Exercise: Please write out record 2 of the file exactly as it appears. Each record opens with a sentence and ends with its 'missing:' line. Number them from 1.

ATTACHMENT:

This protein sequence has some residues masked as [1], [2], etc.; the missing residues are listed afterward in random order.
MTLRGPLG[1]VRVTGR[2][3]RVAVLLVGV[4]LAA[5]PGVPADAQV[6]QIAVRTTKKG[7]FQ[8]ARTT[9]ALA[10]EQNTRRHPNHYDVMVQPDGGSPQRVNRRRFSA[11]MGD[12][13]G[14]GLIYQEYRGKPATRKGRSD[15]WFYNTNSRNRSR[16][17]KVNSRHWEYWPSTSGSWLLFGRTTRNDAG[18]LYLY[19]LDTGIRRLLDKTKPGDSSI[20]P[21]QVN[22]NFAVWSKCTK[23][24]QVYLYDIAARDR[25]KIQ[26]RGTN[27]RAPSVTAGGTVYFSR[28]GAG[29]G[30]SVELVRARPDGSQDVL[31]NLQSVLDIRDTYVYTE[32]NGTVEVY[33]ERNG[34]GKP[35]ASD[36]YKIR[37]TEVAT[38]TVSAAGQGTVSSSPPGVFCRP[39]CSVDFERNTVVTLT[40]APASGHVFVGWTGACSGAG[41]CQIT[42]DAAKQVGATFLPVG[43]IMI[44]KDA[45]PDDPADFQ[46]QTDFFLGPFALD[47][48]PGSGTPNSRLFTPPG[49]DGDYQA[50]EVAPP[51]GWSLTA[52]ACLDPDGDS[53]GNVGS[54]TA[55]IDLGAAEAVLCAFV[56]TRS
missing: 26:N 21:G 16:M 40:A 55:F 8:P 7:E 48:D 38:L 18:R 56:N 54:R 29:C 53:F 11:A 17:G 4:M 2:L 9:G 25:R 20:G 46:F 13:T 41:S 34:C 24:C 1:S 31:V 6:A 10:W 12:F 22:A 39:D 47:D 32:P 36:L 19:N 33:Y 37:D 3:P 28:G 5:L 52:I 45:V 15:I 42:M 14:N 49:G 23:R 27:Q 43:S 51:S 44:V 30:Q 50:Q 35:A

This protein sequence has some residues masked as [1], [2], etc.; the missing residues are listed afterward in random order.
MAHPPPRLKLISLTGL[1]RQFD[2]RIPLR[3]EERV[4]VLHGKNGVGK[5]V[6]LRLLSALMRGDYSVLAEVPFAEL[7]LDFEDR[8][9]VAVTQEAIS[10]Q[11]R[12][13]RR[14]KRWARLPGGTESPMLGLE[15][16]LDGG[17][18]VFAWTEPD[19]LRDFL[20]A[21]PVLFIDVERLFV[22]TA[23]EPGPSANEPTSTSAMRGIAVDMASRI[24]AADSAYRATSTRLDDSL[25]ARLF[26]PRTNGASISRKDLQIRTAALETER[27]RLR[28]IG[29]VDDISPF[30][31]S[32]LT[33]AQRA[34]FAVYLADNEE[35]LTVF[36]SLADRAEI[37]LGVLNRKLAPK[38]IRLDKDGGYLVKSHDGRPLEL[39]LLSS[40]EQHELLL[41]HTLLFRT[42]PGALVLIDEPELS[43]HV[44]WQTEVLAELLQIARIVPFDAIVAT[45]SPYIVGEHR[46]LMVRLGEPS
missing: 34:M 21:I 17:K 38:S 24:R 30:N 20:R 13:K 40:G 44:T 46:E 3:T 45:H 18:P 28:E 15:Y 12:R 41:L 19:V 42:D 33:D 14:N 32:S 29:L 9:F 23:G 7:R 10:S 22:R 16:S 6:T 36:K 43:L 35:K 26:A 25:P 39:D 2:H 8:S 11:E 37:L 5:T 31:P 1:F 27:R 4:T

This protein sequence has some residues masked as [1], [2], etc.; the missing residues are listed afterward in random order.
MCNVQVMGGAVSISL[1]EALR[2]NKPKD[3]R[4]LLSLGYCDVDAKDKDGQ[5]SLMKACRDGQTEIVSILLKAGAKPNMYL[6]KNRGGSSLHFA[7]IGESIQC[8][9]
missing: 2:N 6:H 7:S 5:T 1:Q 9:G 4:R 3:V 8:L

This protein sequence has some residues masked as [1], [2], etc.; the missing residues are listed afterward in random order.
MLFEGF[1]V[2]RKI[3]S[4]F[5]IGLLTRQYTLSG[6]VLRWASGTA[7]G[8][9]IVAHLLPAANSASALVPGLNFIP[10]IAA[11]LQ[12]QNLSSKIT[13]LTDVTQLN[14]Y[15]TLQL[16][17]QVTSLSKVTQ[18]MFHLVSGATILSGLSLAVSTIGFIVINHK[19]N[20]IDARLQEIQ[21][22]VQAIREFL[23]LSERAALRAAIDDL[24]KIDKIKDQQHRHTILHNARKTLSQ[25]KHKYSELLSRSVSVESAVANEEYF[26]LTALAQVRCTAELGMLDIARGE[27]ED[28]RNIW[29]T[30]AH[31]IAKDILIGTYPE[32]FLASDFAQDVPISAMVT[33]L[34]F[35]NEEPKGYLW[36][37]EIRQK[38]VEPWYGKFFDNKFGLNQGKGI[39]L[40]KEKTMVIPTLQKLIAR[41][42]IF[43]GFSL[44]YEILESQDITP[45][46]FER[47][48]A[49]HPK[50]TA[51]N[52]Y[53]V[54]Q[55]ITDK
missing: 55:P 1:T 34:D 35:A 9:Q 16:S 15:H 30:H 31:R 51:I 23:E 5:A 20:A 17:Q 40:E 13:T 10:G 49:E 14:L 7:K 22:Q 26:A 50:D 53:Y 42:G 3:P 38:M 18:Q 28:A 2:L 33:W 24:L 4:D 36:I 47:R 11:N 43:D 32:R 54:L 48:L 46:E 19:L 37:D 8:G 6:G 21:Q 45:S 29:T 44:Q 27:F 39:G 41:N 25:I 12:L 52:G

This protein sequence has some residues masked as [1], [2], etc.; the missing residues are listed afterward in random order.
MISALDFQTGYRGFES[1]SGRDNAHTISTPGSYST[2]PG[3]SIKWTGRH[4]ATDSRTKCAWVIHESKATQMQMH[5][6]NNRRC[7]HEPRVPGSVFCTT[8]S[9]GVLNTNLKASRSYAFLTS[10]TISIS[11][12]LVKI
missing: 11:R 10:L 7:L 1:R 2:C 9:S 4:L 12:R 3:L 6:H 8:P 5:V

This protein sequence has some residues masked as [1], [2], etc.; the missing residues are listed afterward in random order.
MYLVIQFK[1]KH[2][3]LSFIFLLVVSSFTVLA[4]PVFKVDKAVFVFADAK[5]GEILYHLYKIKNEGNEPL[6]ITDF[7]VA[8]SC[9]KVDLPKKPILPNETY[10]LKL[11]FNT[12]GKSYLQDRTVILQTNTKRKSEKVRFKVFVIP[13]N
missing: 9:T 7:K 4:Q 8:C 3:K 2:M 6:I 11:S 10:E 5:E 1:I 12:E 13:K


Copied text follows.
This protein sequence has some residues masked as [1], [2], etc.; the missing residues are listed afterward in random order.
MAHPPPRLKLISLTGL[1]RQFD[2]RIPLR[3]EERV[4]VLHGKNGVGK[5]V[6]LRLLSALMRGDYSVLAEVPFAEL[7]LDFEDR[8][9]VAVTQEAIS[10]Q[11]R[12][13]RR[14]KRWARLPGGTESPMLGLE[15][16]LDGG[17][18]VFAWTEPD[19]LRDFL[20]A[21]PVLFIDVERLFV[22]TA[23]EPGPSANEPTSTSAMRGIAVDMASRI[24]AADSAYRATSTRLDDSL[25]ARLF[26]PRTNGASISRKDLQIRTAALETER[27]RLR[28]IG[29]VDDISPF[30][31]S[32]LT[33]AQRA[34]FAVYLADNEE[35]LTVF[36]SLADRAEI[37]LGVLNRKLAPK[38]IRLDKDGGYLVKSHDGRPLEL[39]LLSS[40]EQHELLL[41]HTLLFRT[42]PGALVLIDEPELS[43]HV[44]WQTEVLAELLQIARIVPFDAIVAT[45]SPYIVGEHR[46]LMVRLGEPS
missing: 34:M 21:I 17:K 38:S 24:R 30:N 20:R 13:K 40:G 44:T 46:E 3:T 45:H 18:P 28:E 15:Y 12:R 41:L 19:V 42:D 33:D 14:N 32:S 29:L 9:F 23:G 7:R 10:S 22:R 16:S 6:T 36:K 43:L 35:K 26:A 25:P 39:D 2:H 8:S 11:E 37:L 5:T 31:P 1:F 27:R 4:T